It is not an uncommon thing at all to wish for a future that is yet to come or a past that is long gone. Humans have the blessing and the curse to be able to mentally exist in the past and future while ignoring the present. It is a blessing because it allows us the freedom to live in the most useful plane. The curse is the propensity to relive or project the worst of experiences or possibilities. At all times, the mind has the capability of transporting the self elsewhere. With this ultimate power to determine much of our existence, surprisingly most people defer control to the moment or to their “monkey mind”. Imagine if you will driving a car with no steering wheel. The gas and the brake are great tools but without the ability to steer, one is at the mercy of the terrain and the tires.
So the key to moving forward in a direction of your own desire means developing a steering mechanism. How long would you drive that car without a steering wheel? Not long at all before you or someone else added that key component. The key to your mental steering comes down to practice. Pulling your mind in the direction of your choosing on a regular basis. When it wanders, you must take control again. Under no circumstances is this easy. It’s easy to be swayed by right now. It’s easy to run the patterns that you’ve been running for years or decades. Those are the paths of least resistance but I assure you that they will not get you to your destination in a timely or comfortable manner.
So take this moment to decide. Decide who you are now and who you want to be in the future (you can’t fix the past but you can change its meaning). Once you have those in mind, start with a half hour each day where you think and act only in line with that vision. If you mind wanders, bring it back! As you get better and better at completing that half hour, it will begin to dump over into the other hours of the day. Eventually the you from the vision and your reality will be one in the same. The only question for now is, are you willing to take control?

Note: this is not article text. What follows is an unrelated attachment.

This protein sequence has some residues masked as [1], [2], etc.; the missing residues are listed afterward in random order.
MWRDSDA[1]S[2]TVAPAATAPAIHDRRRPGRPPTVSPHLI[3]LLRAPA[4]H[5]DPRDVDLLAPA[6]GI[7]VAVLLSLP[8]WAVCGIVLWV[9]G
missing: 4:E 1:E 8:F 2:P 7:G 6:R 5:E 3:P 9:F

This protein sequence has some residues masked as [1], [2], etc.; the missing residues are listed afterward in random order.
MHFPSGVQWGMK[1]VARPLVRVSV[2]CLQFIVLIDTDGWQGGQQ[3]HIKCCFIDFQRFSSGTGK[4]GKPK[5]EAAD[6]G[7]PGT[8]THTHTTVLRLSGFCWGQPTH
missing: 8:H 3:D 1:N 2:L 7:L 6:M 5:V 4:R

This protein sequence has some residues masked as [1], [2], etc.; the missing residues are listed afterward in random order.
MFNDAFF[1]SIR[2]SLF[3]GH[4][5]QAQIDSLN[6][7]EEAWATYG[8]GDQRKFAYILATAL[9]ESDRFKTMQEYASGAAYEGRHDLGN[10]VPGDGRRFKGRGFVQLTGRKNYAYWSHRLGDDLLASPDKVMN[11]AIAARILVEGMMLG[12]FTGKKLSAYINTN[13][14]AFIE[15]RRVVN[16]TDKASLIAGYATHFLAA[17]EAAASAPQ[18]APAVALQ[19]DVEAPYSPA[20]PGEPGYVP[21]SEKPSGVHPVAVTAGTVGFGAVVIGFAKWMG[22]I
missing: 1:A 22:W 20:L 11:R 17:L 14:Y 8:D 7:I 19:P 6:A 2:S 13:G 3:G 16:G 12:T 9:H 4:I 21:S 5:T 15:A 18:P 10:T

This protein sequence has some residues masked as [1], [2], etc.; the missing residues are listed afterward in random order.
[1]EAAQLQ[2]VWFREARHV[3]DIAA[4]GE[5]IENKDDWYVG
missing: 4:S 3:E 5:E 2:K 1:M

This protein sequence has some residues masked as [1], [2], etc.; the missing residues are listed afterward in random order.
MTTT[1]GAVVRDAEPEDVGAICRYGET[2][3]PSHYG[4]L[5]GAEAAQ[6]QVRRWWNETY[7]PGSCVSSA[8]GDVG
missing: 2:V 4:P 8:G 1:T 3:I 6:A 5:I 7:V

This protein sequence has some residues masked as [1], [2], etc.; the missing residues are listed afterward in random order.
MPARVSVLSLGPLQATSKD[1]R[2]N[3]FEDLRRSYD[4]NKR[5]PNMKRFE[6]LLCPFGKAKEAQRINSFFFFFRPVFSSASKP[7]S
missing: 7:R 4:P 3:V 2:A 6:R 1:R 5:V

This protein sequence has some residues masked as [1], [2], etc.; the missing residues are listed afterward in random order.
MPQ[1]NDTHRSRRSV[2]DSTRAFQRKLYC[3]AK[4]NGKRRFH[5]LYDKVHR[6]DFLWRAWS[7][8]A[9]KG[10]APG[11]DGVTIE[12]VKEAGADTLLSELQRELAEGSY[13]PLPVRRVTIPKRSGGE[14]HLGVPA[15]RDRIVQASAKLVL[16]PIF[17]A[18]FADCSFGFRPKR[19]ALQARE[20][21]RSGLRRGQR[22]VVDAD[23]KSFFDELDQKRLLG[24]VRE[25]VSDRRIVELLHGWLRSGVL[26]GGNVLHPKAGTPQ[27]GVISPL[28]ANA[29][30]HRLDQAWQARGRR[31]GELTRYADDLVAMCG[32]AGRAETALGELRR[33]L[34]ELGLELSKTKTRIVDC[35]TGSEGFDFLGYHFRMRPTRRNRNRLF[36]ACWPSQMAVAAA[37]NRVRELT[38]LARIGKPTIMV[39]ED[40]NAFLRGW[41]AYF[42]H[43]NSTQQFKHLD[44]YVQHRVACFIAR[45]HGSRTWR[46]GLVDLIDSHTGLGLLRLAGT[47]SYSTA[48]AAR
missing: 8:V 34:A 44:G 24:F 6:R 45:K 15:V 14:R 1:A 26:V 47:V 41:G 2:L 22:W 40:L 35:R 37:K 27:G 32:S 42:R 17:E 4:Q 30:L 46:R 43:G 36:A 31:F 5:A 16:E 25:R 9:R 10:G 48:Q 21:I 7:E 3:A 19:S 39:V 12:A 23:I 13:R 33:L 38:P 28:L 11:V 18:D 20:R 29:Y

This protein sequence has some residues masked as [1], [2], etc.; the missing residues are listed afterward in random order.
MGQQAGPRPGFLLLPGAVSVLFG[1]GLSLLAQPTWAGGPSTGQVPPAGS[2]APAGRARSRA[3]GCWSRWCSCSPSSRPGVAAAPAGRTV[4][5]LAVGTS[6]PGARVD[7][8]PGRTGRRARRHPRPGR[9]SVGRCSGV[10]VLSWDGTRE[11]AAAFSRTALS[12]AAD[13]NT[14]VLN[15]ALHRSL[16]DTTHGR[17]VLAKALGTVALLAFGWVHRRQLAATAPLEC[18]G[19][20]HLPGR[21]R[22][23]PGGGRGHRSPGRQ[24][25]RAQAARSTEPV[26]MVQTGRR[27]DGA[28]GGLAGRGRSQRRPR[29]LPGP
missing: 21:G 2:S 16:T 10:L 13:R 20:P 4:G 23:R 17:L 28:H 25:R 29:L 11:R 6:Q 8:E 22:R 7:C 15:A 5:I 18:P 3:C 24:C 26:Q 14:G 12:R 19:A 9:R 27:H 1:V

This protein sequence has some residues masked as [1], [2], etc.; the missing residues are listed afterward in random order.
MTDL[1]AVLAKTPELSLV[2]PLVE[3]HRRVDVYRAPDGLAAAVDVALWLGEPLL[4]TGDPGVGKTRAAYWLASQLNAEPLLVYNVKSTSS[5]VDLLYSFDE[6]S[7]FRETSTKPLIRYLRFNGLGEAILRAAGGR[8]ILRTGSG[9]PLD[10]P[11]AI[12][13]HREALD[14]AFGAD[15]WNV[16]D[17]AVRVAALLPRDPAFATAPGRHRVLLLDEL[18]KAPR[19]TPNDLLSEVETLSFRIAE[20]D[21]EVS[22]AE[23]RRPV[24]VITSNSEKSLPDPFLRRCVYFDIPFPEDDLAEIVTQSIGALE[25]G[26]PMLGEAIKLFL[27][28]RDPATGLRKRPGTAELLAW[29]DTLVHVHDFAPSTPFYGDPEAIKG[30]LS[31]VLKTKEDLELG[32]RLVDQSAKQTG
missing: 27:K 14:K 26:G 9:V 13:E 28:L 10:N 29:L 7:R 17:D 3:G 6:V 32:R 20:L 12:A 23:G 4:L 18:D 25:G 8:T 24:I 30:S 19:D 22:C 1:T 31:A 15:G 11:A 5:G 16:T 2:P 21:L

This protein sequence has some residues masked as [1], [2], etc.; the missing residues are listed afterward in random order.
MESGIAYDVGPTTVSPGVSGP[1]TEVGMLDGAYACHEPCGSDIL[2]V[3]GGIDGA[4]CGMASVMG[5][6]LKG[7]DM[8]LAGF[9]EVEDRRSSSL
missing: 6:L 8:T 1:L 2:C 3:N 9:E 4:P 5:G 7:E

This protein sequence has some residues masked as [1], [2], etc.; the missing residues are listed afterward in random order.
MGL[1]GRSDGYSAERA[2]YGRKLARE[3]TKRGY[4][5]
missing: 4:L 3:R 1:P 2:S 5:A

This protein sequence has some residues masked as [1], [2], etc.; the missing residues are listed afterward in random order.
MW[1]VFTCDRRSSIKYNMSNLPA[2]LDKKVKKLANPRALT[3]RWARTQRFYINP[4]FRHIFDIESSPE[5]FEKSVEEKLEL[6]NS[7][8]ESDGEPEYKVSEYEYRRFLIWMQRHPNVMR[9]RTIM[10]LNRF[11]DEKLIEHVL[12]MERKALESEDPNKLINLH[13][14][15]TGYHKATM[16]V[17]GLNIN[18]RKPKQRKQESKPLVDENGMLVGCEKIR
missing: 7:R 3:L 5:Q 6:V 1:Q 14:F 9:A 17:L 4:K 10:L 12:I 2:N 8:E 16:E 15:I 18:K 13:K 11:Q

I’m fully willing to admit that I’m a relatively passive driver. It’s almost to a fault. Most of the driving routes that I take for local trips are based on their lack of difficult left turns. It’s not that I’m incapable of making the turns nor do I lack the patience to wait for openings. My overarching thought process is that I don’t engage with unknown chaos if I don’t need to. Overall I’m happy with the strategy. However recently I’ve been forcing myself to do more left turn heavy routes. Just to demonstrate to myself that my passivity is a strategy that I want and not character flaw born out of fear.
In many areas of our lives, we tend to become accustomed to things. There is almost an autopilot type of function that we employ to the regular and presupposed. This is not a problem until it is. Often the need for comfort keeps us anchored to the known. Most of the time the known is a positive but eventually you may end up driving in circles. “Big Ben, Parliament!”
People have an ingrained need to feel safe and comfortable. Unfortunately those emotions do not usually help you move forward in the most direct route. The road to your ideal life is not lined with rose petals, rainbows and unicorns. It is going to require grit, determination, unwavering faith in that unseen and YES! Hard left turns through major traffic! This realization is necessary to reach new destinations. If you’re happy going where you’ve always gone with path of least resistance, then by all means keep going that way. If not, then it’s time to recognize the power of the left turn and accept that they are going to be integral to you reaching your destination.
For my international reader who may drive on the left hand side of the road, just reverse all that I just said! :p
Go get there!
Sometimes the hardest things to see are those that are right in front of you. Your nose is always front and center but most of us don’t pay it any mind. The reason why we tend to forget about it is because it is always there. Our brains tend to discard or ignore those things that can be taken for granted. Air, light, food, water, friends, opportunity, etc. are just a beginning to the list of things that we take for granted each day. This is not to say that we should be spending major amounts of time contemplating air in a recreational effort. It is simply to point out that your brain is working at all times to determine what is worth your attention and what is not. This ability to ignore the inconsequential is wonderful until it isn’t. As they say, the dose makes the poison.